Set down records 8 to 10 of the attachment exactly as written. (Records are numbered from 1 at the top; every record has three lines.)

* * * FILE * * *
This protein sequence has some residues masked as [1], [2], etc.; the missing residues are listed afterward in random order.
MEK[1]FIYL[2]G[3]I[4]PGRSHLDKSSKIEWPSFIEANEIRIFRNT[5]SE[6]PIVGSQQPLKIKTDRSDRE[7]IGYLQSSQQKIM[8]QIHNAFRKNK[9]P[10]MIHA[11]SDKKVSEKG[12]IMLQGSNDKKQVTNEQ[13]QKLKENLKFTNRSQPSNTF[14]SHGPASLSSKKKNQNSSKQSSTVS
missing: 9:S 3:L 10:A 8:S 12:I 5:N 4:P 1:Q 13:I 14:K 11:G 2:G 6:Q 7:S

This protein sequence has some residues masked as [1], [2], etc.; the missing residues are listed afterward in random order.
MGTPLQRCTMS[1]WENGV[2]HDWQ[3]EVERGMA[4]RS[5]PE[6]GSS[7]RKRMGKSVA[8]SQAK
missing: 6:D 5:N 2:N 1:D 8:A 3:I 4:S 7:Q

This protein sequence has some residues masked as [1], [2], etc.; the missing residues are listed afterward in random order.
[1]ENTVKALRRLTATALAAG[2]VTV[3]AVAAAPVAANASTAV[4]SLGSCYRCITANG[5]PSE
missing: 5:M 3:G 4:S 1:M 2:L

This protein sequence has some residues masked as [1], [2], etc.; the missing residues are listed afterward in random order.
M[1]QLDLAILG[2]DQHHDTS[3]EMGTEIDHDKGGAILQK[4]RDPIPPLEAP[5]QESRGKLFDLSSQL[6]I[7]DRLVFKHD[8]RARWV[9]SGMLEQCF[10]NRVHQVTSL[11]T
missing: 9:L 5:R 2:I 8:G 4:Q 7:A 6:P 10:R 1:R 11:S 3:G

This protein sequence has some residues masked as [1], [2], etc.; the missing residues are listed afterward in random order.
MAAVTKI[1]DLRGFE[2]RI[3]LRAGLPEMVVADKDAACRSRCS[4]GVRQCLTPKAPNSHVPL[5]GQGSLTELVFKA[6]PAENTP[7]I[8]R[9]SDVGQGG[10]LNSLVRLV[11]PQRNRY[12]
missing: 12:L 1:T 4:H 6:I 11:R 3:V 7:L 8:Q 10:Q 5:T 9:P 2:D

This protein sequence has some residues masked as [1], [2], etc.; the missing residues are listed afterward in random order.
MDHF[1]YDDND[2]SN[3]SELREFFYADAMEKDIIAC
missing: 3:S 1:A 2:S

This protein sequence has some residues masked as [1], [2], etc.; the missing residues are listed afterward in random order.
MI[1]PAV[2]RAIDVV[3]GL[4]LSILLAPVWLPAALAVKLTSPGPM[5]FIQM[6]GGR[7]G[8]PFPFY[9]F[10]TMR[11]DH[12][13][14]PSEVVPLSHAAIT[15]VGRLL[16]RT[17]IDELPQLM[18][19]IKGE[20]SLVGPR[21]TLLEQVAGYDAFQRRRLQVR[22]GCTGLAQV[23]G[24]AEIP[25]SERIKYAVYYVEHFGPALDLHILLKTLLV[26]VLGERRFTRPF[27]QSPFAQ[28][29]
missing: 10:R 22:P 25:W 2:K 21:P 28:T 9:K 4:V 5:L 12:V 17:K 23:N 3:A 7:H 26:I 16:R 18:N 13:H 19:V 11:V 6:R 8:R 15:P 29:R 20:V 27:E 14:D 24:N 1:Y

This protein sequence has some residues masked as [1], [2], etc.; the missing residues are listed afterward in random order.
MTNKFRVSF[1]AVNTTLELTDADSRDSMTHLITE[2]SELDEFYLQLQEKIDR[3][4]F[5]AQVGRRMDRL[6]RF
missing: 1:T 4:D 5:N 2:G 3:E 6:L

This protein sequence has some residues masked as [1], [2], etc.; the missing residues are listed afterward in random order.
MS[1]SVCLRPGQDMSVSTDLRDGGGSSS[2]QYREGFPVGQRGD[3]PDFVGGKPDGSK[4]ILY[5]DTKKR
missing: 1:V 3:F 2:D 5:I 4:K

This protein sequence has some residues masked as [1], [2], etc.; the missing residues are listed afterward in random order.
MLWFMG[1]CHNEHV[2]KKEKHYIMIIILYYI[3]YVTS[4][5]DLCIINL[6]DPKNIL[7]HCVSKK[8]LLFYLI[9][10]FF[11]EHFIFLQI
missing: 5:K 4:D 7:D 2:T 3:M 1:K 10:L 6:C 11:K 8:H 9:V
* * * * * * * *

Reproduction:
This protein sequence has some residues masked as [1], [2], etc.; the missing residues are listed afterward in random order.
MTNKFRVSF[1]AVNTTLELTDADSRDSMTHLITE[2]SELDEFYLQLQEKIDR[3][4]F[5]AQVGRRMDRL[6]RF
missing: 1:T 4:D 5:N 2:G 3:E 6:L

This protein sequence has some residues masked as [1], [2], etc.; the missing residues are listed afterward in random order.
MS[1]SVCLRPGQDMSVSTDLRDGGGSSS[2]QYREGFPVGQRGD[3]PDFVGGKPDGSK[4]ILY[5]DTKKR
missing: 1:V 3:F 2:D 5:I 4:K

This protein sequence has some residues masked as [1], [2], etc.; the missing residues are listed afterward in random order.
MLWFMG[1]CHNEHV[2]KKEKHYIMIIILYYI[3]YVTS[4][5]DLCIINL[6]DPKNIL[7]HCVSKK[8]LLFYLI[9][10]FF[11]EHFIFLQI
missing: 5:K 4:D 7:D 2:T 3:M 1:K 10:L 6:C 11:K 8:H 9:V